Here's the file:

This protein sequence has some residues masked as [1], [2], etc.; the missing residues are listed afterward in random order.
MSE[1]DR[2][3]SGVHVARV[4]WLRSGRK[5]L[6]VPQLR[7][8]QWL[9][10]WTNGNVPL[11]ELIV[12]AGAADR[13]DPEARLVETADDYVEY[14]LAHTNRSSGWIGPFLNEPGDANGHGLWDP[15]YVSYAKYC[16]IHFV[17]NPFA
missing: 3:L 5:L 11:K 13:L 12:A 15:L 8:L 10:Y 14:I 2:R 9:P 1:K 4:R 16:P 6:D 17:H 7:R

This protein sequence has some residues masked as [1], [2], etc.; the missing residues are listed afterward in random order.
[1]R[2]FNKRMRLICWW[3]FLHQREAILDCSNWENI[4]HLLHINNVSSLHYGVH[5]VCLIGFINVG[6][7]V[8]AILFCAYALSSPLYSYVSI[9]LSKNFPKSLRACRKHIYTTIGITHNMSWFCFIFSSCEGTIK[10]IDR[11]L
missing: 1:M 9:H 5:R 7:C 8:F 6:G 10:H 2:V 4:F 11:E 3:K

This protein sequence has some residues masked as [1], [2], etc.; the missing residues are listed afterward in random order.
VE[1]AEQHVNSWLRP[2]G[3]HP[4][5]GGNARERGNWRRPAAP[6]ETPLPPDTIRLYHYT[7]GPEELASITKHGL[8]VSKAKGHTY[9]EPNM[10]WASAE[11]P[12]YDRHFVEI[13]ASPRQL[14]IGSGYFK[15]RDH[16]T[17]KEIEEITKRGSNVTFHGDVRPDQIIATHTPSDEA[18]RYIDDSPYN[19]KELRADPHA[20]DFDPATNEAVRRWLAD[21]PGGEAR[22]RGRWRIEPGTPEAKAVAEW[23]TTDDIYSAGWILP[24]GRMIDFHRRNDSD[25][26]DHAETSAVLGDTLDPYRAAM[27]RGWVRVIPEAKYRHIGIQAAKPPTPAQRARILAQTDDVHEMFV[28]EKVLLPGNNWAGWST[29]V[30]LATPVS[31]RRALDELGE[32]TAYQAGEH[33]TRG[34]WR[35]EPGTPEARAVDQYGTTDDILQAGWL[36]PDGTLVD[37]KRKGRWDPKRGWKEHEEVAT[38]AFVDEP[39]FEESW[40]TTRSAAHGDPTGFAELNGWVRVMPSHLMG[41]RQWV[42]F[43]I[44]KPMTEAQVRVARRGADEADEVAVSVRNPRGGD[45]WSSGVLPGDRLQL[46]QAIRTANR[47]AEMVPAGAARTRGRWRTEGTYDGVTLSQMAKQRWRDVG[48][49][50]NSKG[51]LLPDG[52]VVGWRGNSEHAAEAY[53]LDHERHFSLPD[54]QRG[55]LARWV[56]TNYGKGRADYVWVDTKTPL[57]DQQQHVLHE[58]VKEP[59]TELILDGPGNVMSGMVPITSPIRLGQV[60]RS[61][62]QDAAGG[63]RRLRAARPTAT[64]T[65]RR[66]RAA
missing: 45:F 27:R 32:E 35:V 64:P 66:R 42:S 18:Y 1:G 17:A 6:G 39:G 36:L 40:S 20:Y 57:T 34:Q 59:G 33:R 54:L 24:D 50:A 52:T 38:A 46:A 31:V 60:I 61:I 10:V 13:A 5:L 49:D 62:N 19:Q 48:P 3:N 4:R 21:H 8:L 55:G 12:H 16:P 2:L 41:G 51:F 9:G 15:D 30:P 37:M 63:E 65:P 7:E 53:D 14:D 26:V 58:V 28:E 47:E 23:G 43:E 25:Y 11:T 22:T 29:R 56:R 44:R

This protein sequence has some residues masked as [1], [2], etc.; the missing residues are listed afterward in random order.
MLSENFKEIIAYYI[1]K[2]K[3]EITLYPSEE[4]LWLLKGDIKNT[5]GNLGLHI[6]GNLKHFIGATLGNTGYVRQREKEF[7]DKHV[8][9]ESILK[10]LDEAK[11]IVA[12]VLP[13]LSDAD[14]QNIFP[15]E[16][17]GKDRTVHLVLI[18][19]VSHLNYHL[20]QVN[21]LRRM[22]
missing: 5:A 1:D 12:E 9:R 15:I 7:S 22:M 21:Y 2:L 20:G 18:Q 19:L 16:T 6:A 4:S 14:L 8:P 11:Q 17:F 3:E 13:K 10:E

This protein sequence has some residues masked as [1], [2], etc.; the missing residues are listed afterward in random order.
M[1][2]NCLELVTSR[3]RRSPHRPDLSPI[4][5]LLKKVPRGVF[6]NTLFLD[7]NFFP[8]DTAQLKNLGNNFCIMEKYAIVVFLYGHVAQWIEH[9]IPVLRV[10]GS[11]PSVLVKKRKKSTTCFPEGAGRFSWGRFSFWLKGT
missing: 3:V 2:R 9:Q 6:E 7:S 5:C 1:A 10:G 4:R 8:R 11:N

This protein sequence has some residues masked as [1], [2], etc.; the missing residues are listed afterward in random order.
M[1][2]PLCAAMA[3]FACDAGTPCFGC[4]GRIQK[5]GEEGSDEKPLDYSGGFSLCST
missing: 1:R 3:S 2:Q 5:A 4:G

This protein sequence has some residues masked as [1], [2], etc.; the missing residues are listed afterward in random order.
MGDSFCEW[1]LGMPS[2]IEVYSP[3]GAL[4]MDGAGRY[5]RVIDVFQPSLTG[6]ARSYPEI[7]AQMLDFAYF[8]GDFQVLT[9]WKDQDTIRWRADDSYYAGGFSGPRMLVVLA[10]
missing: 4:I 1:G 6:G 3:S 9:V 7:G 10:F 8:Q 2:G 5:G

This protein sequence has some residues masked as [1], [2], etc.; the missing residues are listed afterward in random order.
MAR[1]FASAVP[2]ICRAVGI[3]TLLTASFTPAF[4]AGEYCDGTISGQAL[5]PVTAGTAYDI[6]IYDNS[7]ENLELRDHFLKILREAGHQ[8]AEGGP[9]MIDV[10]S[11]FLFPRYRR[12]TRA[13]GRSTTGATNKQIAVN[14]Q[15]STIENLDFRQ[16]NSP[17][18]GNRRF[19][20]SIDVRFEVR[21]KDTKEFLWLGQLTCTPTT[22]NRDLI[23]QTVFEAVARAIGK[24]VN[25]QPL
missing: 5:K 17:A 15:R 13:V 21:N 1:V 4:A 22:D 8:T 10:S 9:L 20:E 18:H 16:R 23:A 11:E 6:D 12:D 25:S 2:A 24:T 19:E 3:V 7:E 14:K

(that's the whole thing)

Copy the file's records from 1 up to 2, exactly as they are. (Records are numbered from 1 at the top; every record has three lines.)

This protein sequence has some residues masked as [1], [2], etc.; the missing residues are listed afterward in random order.
MSE[1]DR[2][3]SGVHVARV[4]WLRSGRK[5]L[6]VPQLR[7][8]QWL[9][10]WTNGNVPL[11]ELIV[12]AGAADR[13]DPEARLVETADDYVEY[14]LAHTNRSSGWIGPFLNEPGDANGHGLWDP[15]YVSYAKYC[16]IHFV[17]NPFA
missing: 3:L 5:L 11:K 13:L 12:A 15:L 8:L 10:Y 14:I 2:R 9:P 1:K 4:R 16:P 6:D 17:H 7:R

This protein sequence has some residues masked as [1], [2], etc.; the missing residues are listed afterward in random order.
[1]R[2]FNKRMRLICWW[3]FLHQREAILDCSNWENI[4]HLLHINNVSSLHYGVH[5]VCLIGFINVG[6][7]V[8]AILFCAYALSSPLYSYVSI[9]LSKNFPKSLRACRKHIYTTIGITHNMSWFCFIFSSCEGTIK[10]IDR[11]L
missing: 1:M 9:H 5:R 7:C 8:F 6:G 10:H 2:V 4:F 11:E 3:K